If you’re like many business owners, your business plays a large role in supporting your family’s lifestyle. As you plan for your business’ future, you may run into questions about how to treat family members fairly in your plans. This is especially crucial if you have children who work in the business and children who do not work in the business.
When planning for your business’ future success, you will likely need to address how you will eventually distribute your assets to children or close family members. As you address this issue, you may realize that what you consider fair is quite different from what your children and family consider fair. Consider the story of owner Bill Budster.
Bill Budster was 70 years old and ready to transfer his business. Two of his stepchildren, Beau and Donna, had worked in the business for 20 and 15 years, respectively. His other three biological children — George, Gary, and Heath — had successful careers outside of the business. Bill had always planned to transfer ownership to his stepchildren, but his plans ran into some problems.
Bill’s business was valued at $8 million, more than enough to provide his family members with financial security. Over the next four or five years, Bill wanted to split ownership in the business evenly between his stepchildren using a discounted value to account for the sweat equity they’d put in. Since they began working in the business, cash flow had risen steadily while they earned somewhat modest salaries, and Bill didn’t think it would be fair to make them pay full value.
But when Bill’s biological children learned about his plans, they argued. Bill had planned to provide $500,000 to each of his biological children upon his death, which he believed was more than fair. His children, on the other hand, wanted to know why each stepsibling would receive about eight times more than what each biological child would get, based on what the business was worth. They also wanted to know why their stepsiblings, who weren’t blood related, would reap financial benefits now, while they would have to wait until after Bill died to reap theirs.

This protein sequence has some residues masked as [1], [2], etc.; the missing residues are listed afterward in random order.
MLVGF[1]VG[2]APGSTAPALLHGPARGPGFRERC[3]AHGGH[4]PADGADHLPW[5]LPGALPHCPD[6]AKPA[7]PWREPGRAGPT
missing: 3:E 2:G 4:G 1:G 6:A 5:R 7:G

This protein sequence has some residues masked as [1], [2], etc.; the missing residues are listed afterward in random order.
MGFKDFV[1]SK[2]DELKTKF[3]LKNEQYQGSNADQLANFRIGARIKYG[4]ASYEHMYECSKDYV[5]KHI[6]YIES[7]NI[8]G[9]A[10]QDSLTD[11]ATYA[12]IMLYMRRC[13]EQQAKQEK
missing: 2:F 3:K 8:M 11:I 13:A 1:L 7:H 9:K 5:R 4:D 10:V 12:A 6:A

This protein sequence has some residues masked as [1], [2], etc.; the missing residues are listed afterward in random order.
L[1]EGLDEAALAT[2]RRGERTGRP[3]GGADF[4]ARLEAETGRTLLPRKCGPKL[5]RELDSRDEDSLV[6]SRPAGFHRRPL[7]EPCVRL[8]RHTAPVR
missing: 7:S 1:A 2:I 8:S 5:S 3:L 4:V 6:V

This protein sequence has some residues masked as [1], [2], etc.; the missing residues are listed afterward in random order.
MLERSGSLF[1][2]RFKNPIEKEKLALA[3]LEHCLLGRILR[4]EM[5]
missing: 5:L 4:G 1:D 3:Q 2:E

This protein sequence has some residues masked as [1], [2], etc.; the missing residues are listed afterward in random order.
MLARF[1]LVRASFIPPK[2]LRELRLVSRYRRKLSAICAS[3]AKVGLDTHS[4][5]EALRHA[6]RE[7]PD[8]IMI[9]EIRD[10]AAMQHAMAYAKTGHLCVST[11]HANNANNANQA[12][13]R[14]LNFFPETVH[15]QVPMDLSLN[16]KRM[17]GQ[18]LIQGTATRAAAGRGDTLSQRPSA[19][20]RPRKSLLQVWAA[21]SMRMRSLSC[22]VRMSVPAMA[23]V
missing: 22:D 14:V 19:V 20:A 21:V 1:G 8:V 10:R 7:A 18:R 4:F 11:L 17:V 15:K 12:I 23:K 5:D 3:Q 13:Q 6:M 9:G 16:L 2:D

Bill wasn’t sure what to do. When he asked his stepchildren whether they would be more interested in receiving cash after his death instead of business ownership, they declined. They’d worked hard in the business. Each had continuously turned down higher-paying offers to work in the business. They both had ownership mind-sets.
Despite weeks of discussions with his children, Bill realized that neither side would budge on what they wanted or considered fair. His stepchildren were upset that Bill had considered rescinding ownership after years of telling them he intended to transfer the business to them. His biological children felt that receiving cash after his death wasn’t enough and that they should receive equal value as their stepsiblings, at the same time.
Bill began to wonder whether he should simply sell the business to an outsider, but his stepchildren said they would not work in the business for anyone other than Bill or themselves. And if they left the business, Bill knew his cash flow and business value would crash. He felt stuck.
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